I missed out then. . . . . .I was born in October. . . . . . Who do I complain to?? . . . . . I could end up being the oldest student they ever had . . . . . oh no. . . . .maybe not. . . . . I'm English

  • rate this

    Comment number 96.

    Oxbridge is only reflecting a long well known effect here. JWB Douglas in "The Home and the School" wrote in the 1970s that if you compared registers of grammar and secondary modern schools you would find more autumn birthdays in the former. It is still a serious equality issue that pervades all of education and beyond. The current whole year in reception will hopefully help.

  • rate this

    Comment number 95.

    I think there is a logical next step which would be to see if there is a similar pattern amongst Scottish students going to St Andrews - only based on the March-Feb school year, you would expect the lowest intake to be Jan-Feb birth dates.

  • rate this

    Comment number 94.

    What a misleading title! A single line in the article states "it is very important to note that for both universities a similar pattern .... applies to all applicants, not just those who were accepted."

    So in fact what the statistics show is that your chances of being accepted are NOT affected by birth month at all! Only the likelihood that you'll apply in the first place is affected...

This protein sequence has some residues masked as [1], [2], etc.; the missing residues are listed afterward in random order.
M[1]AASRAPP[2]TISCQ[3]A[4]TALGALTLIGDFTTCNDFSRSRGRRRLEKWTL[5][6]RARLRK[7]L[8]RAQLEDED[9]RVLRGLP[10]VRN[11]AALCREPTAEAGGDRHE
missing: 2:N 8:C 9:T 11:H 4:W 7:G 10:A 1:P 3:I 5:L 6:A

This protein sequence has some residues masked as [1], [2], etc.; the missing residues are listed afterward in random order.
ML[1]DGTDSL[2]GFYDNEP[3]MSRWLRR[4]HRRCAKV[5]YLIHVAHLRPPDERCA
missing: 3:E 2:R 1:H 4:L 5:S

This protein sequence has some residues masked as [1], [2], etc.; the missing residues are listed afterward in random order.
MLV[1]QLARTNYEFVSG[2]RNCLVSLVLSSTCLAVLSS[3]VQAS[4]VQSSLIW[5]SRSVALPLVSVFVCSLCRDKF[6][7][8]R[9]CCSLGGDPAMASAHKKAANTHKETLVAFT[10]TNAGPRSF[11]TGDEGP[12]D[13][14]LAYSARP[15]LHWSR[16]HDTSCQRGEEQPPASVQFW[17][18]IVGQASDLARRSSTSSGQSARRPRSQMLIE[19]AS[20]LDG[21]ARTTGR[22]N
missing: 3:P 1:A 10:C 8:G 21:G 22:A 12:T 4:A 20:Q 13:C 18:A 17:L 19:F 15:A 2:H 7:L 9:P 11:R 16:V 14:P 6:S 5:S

• rate this

    Comment number 93.

    Speaking personally as a July baby, I struggled through the early years of school before I began to catch up. But we don't stop 'growing' at 18 & I think that disadvantage was embedded & still present when i went to Uni - I should have achieved better grades.

    Thankfully when i went back to education to take a Masters Degree at 28 I was able enough to fly through it. A gap year is a great thing!

  • rate this

    Comment number 92.

    Lies, damn lies and statistics.
    I was born in February, skipped a year (along with a third of my cohort at school), missed half a year through illness, did an A level in a subject I didn't do an O level in and had a scholarship to Oxford at about the same age as my children did GCSEs.
    It can be done.

  • rate this

    Comment number 91.

    Sometime parents are to blame.A friend made her daughter start school when she had only just turned 4.(she wanted to work & could afford not to)If it were me I would have put her in a year later for the sake of the child. Universities are right to accept on grades.Schools need addressing on ages & class sizes.Parents don't just rely on schools encourage your children more at every level.